Asian markets rise on Wall Street lead

Danny McCord
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A Thai investor stands infront of an shares display board in Bangkok

A Thai investor stands infront of an shares display board in Bangkok, 2009. Asian markets mostly rose following a positive lead from Wall Street, while European Group of Seven members promised a speedy response to the continent's debt crisis

Asian markets mostly rose on Wednesday following a positive lead from Wall Street, while European Group of Seven members promised a speedy response to the continent's debt crisis.

The euro edged higher as traders looked to a European Central Bank policy meeting later in the day in the hope of stimulus measures to boost the crisis-hit eurozone.

Tokyo closed up 1.81 percent, or 151.53 points, at 8,533.53, while Sydney edged up 0.29, or 11.6 points, to close at 4,055.3, after data showed the economy grew better than expected in the January-March period.

Hong Kong was 1.43 percent, or 261.50 points, higher at 18,520.53 and Shanghai eased 0.10 percent, or 2.37 points, to 2,309.55.

Seoul was closed for a public holiday.

As well as the boost from hopes for an ECB stimulus, sentiment was lifted by a Wall Street Journal report saying the US Federal Reserve was again contemplating stimulus measures.

"Investors are expecting global central banks to roll out policies," Jackson Wong, an investment manager at Tanrich Securities, told Dow Jones Newswires.

In an emergency teleconference Tuesday, the European members of the Group of Seven industrialised economies vowed to respond "speedily" to the continent's crisis, Japanese Finance Minister Jun Azumi was cited as saying by Jiji Press.

Some analysts expressed disappointment, however, saying the leaders appeared to lack a sense of urgency.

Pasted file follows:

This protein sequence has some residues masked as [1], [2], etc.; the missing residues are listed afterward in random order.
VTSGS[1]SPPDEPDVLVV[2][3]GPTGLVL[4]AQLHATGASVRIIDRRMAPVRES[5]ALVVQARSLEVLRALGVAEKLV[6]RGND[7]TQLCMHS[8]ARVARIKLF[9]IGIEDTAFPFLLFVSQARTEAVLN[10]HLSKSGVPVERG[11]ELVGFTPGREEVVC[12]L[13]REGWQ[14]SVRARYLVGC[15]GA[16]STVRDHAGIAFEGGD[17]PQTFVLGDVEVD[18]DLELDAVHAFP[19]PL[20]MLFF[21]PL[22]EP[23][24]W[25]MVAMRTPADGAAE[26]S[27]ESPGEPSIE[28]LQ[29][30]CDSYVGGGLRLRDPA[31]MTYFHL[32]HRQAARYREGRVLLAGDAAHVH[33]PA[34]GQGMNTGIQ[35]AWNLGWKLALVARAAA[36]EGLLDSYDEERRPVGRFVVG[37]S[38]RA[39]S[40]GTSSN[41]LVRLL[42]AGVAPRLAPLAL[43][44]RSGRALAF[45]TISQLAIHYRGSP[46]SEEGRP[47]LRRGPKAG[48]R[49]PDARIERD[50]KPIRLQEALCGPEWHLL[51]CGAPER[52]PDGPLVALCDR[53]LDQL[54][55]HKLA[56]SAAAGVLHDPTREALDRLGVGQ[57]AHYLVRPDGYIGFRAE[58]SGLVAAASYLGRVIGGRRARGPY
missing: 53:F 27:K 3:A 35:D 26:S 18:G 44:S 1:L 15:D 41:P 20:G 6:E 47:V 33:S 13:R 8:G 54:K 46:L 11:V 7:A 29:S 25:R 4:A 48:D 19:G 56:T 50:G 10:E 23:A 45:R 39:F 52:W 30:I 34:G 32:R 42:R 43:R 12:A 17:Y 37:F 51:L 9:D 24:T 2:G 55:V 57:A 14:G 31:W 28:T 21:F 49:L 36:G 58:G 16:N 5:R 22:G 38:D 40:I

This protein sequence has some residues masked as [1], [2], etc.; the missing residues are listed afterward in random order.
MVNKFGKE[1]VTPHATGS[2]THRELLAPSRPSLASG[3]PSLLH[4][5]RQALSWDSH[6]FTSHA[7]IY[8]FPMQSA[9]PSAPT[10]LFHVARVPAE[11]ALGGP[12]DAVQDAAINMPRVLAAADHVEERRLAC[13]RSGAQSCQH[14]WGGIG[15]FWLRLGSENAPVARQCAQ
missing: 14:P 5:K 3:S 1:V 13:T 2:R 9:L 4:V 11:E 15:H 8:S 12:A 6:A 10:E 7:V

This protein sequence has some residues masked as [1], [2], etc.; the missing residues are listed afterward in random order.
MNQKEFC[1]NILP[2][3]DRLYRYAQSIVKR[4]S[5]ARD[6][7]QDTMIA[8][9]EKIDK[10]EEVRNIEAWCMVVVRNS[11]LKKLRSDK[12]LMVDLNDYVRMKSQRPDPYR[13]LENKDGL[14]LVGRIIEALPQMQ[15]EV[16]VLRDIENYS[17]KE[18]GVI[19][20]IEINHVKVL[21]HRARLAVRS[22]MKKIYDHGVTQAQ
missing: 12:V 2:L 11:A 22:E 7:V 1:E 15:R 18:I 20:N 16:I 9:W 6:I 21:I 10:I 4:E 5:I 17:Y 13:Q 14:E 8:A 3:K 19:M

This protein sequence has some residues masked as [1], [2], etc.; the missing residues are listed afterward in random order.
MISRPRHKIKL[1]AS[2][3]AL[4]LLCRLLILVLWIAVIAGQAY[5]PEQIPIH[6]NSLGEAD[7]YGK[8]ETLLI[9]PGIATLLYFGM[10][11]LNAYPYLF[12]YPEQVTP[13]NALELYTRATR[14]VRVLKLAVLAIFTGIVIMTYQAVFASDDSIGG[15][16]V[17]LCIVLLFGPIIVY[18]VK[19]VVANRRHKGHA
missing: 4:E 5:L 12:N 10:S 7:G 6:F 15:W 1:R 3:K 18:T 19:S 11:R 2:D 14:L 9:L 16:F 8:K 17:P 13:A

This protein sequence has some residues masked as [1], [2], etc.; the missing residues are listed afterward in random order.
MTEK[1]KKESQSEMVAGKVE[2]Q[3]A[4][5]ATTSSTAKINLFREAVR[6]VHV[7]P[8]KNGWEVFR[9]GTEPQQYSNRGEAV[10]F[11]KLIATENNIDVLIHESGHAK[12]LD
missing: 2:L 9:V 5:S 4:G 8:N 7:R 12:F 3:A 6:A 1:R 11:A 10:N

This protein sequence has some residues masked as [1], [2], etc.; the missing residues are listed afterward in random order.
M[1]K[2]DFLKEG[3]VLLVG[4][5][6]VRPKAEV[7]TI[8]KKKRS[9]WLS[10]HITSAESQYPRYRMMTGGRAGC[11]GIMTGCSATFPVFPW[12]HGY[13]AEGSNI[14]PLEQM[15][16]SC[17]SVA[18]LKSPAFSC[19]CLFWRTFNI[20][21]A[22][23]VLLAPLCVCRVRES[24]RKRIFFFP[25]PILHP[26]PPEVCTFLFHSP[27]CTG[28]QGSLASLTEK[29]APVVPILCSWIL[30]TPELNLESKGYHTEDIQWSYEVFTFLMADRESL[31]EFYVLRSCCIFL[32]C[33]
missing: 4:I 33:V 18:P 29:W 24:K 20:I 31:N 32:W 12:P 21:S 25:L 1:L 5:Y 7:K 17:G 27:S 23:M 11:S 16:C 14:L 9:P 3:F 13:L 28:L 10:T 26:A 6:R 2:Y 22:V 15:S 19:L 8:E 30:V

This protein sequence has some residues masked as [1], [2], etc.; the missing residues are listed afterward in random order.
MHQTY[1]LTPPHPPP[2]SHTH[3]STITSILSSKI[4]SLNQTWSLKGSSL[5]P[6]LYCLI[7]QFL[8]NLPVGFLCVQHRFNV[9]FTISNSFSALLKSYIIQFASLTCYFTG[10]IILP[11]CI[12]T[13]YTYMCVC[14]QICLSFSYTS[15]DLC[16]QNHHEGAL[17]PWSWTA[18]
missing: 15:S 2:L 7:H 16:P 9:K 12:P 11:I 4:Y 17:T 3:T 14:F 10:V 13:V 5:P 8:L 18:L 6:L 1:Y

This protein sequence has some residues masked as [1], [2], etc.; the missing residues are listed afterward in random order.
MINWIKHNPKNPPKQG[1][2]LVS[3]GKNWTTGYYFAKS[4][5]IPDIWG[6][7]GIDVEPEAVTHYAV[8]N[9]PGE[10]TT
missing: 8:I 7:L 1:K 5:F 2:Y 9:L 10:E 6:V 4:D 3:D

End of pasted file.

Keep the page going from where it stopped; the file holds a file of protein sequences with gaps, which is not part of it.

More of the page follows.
European leaders are under mounting pressure to take bold steps at an end-June summit to save the euro as eurozone states buckle under the pressure of recession and debt.

The White House said it hoped for "accelerated" action in coming weeks ahead of a G20 summit in Mexico later in June.

Tuesday's talks came after Spain asked for help for its under-pressure banking system in order to avoid a bailout.

Spanish Prime Minister Mariano Rajoy has called for a European banking union that would be able to provide aid to lenders, a move that was seeing support in France and at the ECB. Germany remains strongly opposed.

In Australia, stellar growth provided a bright spot, with Treasurer Wayne Swan hailing the figures in the mining-driven economy as "remarkable."

The Australian Bureau of Statistics (ABS) said the 1.3 percent quarter-on-quarter expansion, compared with an upwardly-revised 0.6 percent for the final quarter of 2012, took annual growth to 4.3 percent.

The figures beat forecasts of 0.7 percent and 3.4 percent respectively.

On currency markets the euro bought $1.2496 and 98.92 yen in early European trade, against $1.2450 and 98.03 yen in New York late Tuesday. The dollar rose to 79.15 yen from 78.72 yen.

In New York stocks ended higher after the Institute for Supply Management's index on the services sector -- which accounts for about 70 percent of the US economy -- rose unexpectedly.

The Dow ended 0.22 percent higher Tuesday, the S&P 500 gained 0.57 percent and the Nasdaq Composite was up 0.66 percent.

Oil was up in late afternoon trade. New York's main contract, West Texas Intermediate crude for delivery in July, was up $1.01 to $85.30 per barrel while Brent North Sea crude for July gained 86 cents to $99.70.

Gold was up at $1,635.50 an ounce at 1100 GMT, compared with $1,617.60 late Tuesday.

In other markets:

-- Mumbai jumped 2.71 percent, or 433.66 points, to close at 16,454.3.

Leading vehicle maker Tata Motors rose 5.71 percent to 234.2 rupees while State Bank of India rose 3.81 percent to 2,159.45.

-- Taipei gained 0.80 percent, or 55.70 points, to 7,056.15.

-- Manila closed 0.83 percent, or 40.91 points, up at 4,966.58.

Alliance Global Group gained 1.01 percent to 11.94 pesos while DMCI Holdings rose 2.61 percent to 55 pesos.

-- Wellington rose 1.28 percent, or 43.72 points, to 3,464.52.

Fletcher Building was up 2.61 percent at NZ$6.30, Telecom Corp. rose 1.64 percent to NZ$2.475 and Chorus was up 2.19 percent at NZ$3.26.

-- Singapore closed up 1.79 percent, or 48.52 points, to 2,760.83.

Oil rig maker Keppel Corp was up 1.66 percent to Sg$9.83 while palm oil producer Wilmar International gained 1.71 percent at Sg$3.57.

-- Kuala Lumpur ended 0.58 percent, or 9.07 points higher, at 1,569.43.

Conglomerate YTL Corp. gained 2.1 percent to 1.92 ringgit, Kuala Lumpur Kepong added 1.4 percent to 22.54 and financial firm CIMB Group rose 0.9 percent to 7.49.

-- Jakarta rose 3.32 percent, or 123,455 points, closing at 3,841.331.

Bank Mandiri was up 3.8 percent to 6,900 rupiah and car maker Astra gained 5.3 percent to 6,950 rupiah.

-- Bangkok was up 1.71 percent, or 18.80 points, to 1,117.95.